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Australia Plans To Drill 2,000-Year-Old Ice Core In Antarctica 62

Posted by timothy
from the best-place-for-it-really dept.
An anonymous reader writes "Australia announced Saturday a new project to drill a deep ice core in Antarctica, which may shed light on past climatic conditions in the continent. The project, Aurora Basin North project, will involve researchers drilling a 2,000-year-old ice core, in order to search for the scientific 'holy grail' of the ice core."
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Australia Plans To Drill 2,000-Year-Old Ice Core In Antarctica

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  • Re:Oil (Score:4, Informative)

    by dbIII (701233) on Monday December 17, 2012 @05:05AM (#42312241)
    Bit tricky in the ice around 1km above a mountain range :)
  • by riverat1 (1048260) on Monday December 17, 2012 @05:24AM (#42312297)

    Greenland ice cores only go back 100,000 years or so. The oldest ice cores that I'm aware of are around 800,000 years from Antarctica. The attraction of this new site is apparently the snowfall is greater in this area than in most of Antarctica and so the layers in the ice core will be thicker allowing more precision in the measurements. They're saying this is preliminary research that could eventually lead to million year old ice cores.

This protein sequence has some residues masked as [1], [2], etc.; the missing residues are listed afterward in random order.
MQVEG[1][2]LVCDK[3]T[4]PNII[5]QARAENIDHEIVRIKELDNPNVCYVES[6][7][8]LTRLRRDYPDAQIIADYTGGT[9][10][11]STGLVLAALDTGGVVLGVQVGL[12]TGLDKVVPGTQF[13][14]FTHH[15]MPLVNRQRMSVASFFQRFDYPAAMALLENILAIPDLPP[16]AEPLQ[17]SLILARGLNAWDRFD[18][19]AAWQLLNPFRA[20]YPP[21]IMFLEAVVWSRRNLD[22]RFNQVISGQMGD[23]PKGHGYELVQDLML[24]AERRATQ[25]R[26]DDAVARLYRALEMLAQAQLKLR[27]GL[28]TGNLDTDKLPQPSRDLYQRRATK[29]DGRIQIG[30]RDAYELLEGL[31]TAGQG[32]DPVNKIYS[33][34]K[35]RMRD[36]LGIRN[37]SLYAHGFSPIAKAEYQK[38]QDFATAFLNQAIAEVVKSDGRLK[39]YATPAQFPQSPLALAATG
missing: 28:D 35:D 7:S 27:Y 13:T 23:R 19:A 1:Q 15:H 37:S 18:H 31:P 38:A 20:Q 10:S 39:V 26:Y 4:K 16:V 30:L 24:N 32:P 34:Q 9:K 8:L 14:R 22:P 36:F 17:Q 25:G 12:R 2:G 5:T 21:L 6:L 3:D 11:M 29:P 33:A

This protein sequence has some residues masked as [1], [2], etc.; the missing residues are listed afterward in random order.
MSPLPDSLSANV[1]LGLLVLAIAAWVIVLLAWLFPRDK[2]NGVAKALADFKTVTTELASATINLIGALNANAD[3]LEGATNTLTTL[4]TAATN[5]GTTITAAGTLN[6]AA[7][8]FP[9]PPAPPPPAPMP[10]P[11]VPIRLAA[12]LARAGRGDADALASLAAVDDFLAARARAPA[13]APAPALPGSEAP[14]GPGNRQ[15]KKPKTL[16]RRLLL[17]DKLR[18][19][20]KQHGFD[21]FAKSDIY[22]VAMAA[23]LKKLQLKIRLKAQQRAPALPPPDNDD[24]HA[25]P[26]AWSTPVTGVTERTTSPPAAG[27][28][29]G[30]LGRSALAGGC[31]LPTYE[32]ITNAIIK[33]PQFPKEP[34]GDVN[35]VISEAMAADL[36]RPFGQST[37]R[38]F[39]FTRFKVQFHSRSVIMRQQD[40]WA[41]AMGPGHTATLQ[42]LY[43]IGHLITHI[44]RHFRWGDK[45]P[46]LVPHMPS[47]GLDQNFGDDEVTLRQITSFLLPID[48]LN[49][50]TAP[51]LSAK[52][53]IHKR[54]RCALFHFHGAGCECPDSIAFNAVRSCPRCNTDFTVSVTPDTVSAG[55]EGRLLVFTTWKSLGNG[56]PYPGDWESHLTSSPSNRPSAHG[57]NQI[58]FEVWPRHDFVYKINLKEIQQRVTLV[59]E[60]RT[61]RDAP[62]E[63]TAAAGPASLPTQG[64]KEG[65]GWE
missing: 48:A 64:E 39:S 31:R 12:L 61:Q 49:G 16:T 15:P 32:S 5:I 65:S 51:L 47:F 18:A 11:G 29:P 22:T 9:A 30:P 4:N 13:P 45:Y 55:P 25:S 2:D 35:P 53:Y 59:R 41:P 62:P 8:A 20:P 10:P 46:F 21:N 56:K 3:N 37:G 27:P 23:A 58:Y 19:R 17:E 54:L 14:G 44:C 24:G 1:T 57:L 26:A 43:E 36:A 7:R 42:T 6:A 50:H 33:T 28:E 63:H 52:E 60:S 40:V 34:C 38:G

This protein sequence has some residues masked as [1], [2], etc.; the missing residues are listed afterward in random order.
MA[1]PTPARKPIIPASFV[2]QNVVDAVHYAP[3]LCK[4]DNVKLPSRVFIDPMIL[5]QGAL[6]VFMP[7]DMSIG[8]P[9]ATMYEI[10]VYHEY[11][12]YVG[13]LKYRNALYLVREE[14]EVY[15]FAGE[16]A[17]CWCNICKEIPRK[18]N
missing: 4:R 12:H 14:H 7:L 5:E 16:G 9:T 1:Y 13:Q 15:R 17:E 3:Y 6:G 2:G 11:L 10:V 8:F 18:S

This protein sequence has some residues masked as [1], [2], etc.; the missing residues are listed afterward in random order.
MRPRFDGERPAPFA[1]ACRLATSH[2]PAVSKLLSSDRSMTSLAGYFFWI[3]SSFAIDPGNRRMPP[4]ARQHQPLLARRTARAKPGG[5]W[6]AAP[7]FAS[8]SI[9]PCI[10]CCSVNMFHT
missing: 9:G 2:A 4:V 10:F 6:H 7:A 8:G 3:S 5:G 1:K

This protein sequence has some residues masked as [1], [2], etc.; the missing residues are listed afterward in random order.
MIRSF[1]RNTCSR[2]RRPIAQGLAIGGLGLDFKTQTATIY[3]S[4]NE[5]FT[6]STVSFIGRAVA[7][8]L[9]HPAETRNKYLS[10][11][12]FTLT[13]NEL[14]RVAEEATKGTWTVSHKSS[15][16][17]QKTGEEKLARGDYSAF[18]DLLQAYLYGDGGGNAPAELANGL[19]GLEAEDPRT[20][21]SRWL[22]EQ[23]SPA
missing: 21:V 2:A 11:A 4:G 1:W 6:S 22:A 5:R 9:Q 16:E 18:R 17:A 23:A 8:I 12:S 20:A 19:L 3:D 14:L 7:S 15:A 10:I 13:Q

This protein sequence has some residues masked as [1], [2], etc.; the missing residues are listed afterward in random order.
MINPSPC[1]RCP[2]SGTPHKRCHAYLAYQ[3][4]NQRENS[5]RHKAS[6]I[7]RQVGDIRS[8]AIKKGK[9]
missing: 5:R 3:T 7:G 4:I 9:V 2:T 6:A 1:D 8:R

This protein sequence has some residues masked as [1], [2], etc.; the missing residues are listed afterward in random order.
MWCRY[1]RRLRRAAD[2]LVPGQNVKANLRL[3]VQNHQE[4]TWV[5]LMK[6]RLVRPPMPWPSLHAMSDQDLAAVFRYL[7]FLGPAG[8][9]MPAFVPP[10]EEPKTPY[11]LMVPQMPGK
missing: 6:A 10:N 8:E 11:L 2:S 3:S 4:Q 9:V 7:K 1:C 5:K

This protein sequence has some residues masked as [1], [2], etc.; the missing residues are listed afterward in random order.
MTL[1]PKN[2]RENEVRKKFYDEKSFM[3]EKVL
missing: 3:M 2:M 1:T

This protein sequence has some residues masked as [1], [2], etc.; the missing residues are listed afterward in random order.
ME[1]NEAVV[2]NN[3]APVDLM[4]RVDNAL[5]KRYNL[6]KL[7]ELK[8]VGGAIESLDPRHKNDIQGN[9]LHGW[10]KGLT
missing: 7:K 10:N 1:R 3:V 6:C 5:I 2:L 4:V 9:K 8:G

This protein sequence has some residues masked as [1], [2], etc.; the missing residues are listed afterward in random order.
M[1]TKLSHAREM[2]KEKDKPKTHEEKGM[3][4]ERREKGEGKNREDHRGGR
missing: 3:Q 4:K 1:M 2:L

• Re:reply (Score:4, Informative)

    by arisvega (1414195) on Monday December 17, 2012 @08:04AM (#42312867)

    What is the purpose of the study ice cores? Is this to the exploitation of resources?

    Gases can get 'diluted' into liquids, almost the same way solids (e.g. sugar, salt) do. The assumption is that gases get 'locked' into the ice (along with other stuff) so one can drill a core, keep it as frozen and pristine (avoid contamination) as possible during transport, get it to the lab, and perform precision measurements of what one is looking for.

    The core is thought to 'record' the atmospheric history, because the levels of certain gases at various parts of the core reflect the atmospheric abundances of this and that gas, at the time that particular part of the core was frozen (created). So, in principle, a '2000-year' core is a core obtained by drilling to a depth that was the surface of the snow/ice 2000 years ago. Therefore by vaporizing parts of the core and taking precise measurements (say with a mass spectrometer) can give clues to the dominant atmospheric conditions of that age. Other frozen material can come as a bonus.

    The above are just basic principles, as I understand them, and I am certain the actual measurements and processing is far from trivial. But I am not an expert on this field, I only know a few people that are; perhaps someone that is an expert can consider contributing some more information.

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